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Statement: Including Immigrants and Refugees In Our Response to COVID-19

Wednesday, April 8, 2020

The COVID-19 pandemic has rapidly shifted the fundamentals of our daily lives. The challenges we face are unprecedented and require unprecedented resources. Through this crisis, we have seen tremendous acts of goodwill as communities, organizations, and governments mobilize to meet critical needs. We have been humbled by the philanthropic sector’s response, both nationally and here in Greater Philadelphia. This spirit of “we are all in this together” taps into a collective sense of hope and strength.  

While the virus doesn’t discriminate, the systems in this country do discriminate. Millions of people in our country need relief - and many will see some from the federal government and rapid-response funds. Still, others will be left out. Race, country of origin, native language, documentation status, socioeconomic status, and myriad other factors dictate who will be hurt most by COVID-19. As philanthropy continues to respond to community needs, we must be intentional in our embrace of communities who will be disproportionately affected. 

Particularly vulnerable in this crisis are immigrants and refugees. Pennsylvania is home to more than 800,000 immigrants, an estimated 180,000 of whom are undocumented. More than 93,000 undocumented neighbors live in the Greater Philadelphia region. While undocumented workers in Pennsylvania pay millions in state and local taxes, they will nonetheless be excluded from most economic relief and recovery supports.

In Philadelphia, one in five people in the labor force is an immigrant. Many of these residents work in service jobs in the health care and education, hospitality, and retail sectors: industries that have been hit hardest by this crisis. Of course, immigrants and refugees do not represent the only community disproportionately impacted by this crisis. Many who work in the cash economy don’t have a paid bank of sick days, access to unemployment insurance, or a guarantee of health care.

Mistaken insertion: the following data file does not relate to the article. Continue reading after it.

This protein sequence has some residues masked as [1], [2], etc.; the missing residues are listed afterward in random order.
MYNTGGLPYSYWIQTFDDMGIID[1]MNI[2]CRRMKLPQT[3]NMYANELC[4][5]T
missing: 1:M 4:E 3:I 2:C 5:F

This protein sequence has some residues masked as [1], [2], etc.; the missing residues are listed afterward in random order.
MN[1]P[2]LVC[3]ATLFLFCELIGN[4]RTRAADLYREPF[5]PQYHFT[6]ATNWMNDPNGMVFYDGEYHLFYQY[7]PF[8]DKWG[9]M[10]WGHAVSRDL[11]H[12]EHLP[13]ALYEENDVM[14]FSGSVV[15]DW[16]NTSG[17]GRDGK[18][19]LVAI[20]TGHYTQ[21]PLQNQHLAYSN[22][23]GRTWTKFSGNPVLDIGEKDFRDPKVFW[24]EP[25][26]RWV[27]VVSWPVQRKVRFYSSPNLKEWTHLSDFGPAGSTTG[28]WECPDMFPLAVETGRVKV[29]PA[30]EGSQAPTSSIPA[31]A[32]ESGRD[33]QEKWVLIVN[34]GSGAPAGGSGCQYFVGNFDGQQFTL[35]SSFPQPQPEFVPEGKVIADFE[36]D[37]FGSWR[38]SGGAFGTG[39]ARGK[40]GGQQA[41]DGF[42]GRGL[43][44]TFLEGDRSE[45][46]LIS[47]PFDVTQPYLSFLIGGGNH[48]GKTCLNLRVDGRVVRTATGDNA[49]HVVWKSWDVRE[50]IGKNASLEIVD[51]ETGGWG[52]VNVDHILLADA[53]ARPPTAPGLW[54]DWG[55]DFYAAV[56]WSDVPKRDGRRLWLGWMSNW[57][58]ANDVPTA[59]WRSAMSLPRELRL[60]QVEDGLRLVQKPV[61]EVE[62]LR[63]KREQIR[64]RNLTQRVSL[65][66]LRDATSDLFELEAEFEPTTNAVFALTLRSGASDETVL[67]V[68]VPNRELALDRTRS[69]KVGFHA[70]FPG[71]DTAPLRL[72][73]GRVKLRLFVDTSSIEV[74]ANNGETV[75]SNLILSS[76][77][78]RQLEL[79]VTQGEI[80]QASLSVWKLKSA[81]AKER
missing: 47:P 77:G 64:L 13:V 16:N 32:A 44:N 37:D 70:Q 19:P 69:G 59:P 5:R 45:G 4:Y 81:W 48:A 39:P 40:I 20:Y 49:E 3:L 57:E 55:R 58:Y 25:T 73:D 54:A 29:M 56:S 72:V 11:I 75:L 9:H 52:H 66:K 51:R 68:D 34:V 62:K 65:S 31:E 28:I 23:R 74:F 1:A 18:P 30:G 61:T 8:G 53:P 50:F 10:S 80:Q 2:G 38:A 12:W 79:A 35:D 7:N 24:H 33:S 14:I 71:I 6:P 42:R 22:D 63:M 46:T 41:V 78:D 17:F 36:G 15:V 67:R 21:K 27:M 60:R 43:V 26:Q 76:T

As we step-up with compassion and increased funding, let’s ensure that we are supporting relief funds and nonprofit organizations that are inclusive of the people who allow our economy to function – even as they are left out of its riches. Let’s be sure that the next time we say, “we are all in this together,” that we prove it in our actions. 

We have a strong network of immigrant-serving organizations and grassroots community organizing groups who need our support. In the wake of this virus, we can work toward being stronger - and healthier - than ever before.

As we respond to immediate needs, mindful of those disproportionately harmed, let’s also support efforts to make all of our systems more equitable.  If we get this right, when the next virus comes, we truly will be in this together.

We ask our fellow colleagues to consider the following actions:

  • Sign onto to this letter as a commitment to intentionally strengthen the organizations and movements supporting our immigrant and refugee communities during this crisis;

  • Support organizations that are advocating for systems-level changes that are inclusive of race, class, gender and immigration status. Systems level changes such as universal paid sick leave, access to healthcare for all and living wages;

  • Ensure that your grantmaking practice and decision-making includes representation of the communities that your funding supports.  


Please email Amy Seasholtz at if you would like to add your organization's name as a supporter of this statement.